Today, Germany’s Spiegel Magazin reports what we suspected since last December: “BMW and Toyota edge closer.” Both, says the magazine, will “enter a close partnership that transcends the projects that were agreed in the past.”
Last December, Toyota and BMW announced “a long-term technological partnership.” Ostensibly, it was about developing batteries together, and about BMW supplying diesel engines. In March, the happy couple announced that they indeed are developing batteries, and that BMW indeed will supply diesel engines.
Toyota’s people in Europe had complained that one of the reasons for Toyota’s measly sales in Europe is the lack of diesel mills. Around half of the cars sold in Europe are oil burners. Hybrid-happy does not have the bandwidth to tinker with its own diesel engine and will buy them instead from BMW.
For hybrids and EVs, BMW currently has another alliance with PSA Peugeot Citroen. That alliance is said to be coming apart. PSA is short of money, and it entered a partnership with GM, BMW wants out. “Toyota is a leader in hybrid technology,” writes Der Spiegel, “in contrast to the financially underpowered French, Toyota has money to invest into new technologies.”
BMW needs a strong partner. Investments in new technologies need high volumes for a return in an appreciable time. BMW, or for that matter Daimler, don’t have that volume. Only a mass market manufacturer can provide that scale. Daimler cozied-up to Nissan and Renault, BMW cozies-up to Toyota.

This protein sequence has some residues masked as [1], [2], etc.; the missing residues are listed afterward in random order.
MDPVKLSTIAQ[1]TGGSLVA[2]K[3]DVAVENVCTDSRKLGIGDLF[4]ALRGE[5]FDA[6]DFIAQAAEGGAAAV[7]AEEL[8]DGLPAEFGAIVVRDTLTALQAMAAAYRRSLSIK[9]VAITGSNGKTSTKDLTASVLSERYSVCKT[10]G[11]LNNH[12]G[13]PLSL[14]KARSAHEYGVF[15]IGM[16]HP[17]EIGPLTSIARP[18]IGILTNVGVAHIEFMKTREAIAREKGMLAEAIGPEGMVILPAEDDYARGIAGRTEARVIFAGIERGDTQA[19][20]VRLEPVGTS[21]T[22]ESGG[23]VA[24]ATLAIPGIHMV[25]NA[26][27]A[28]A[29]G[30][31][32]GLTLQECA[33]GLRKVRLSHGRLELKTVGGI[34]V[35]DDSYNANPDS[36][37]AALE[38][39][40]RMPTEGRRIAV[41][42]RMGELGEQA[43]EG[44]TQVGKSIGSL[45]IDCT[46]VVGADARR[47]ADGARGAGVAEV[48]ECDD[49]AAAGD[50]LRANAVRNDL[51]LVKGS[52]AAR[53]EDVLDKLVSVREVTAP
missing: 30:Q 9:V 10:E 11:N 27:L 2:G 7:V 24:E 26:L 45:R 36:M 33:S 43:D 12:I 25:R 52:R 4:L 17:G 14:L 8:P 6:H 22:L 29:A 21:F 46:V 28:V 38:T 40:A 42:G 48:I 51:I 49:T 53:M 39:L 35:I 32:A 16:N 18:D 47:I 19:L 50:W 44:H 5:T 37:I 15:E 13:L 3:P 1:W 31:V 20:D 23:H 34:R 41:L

In the new “broadened partnership” Toyota will supply hybrid systems and fuel cell technology to BMW, The Nikkei [sub] heard over the weekend. Supposedly, an announcement will come within the next days.
Toyota spokesfolk in Tokyo maintain strict radio silence when it comes to that matter, saying that they currently have nothing to say. When something is bunk, they usually say so. Toyota invited the crème of international business reporters on a plant tour in Tsutsumi on July 3rd to show how the plant deals with anticipated power shortages. It would be a handy occasion for a surprise appearance of Herr Reithofer and Toyoda-san. Just thinking …
What will BMW offer in return? The talk in Tokyo is that the Bavarians proposed to share their expertise in developing carbon fiber bodies. BMW is heavily invested in industry leader SGL Carbon. Volkswagen also bought shares. However, says the scuttlebutt, Toyota feigned disinterest, saying that it already had developed significant carbon fiber expertise in-house. Toyota has been doing carbon fiber research for nearly ten years. The Lexus LFA supercar is made from 65 percent carbon fiber and 35 percent aluminum.
However, there are many unanswered questions in the carbon fiber business, notably how to produce CFRP bodies quickly and therefore at low cost.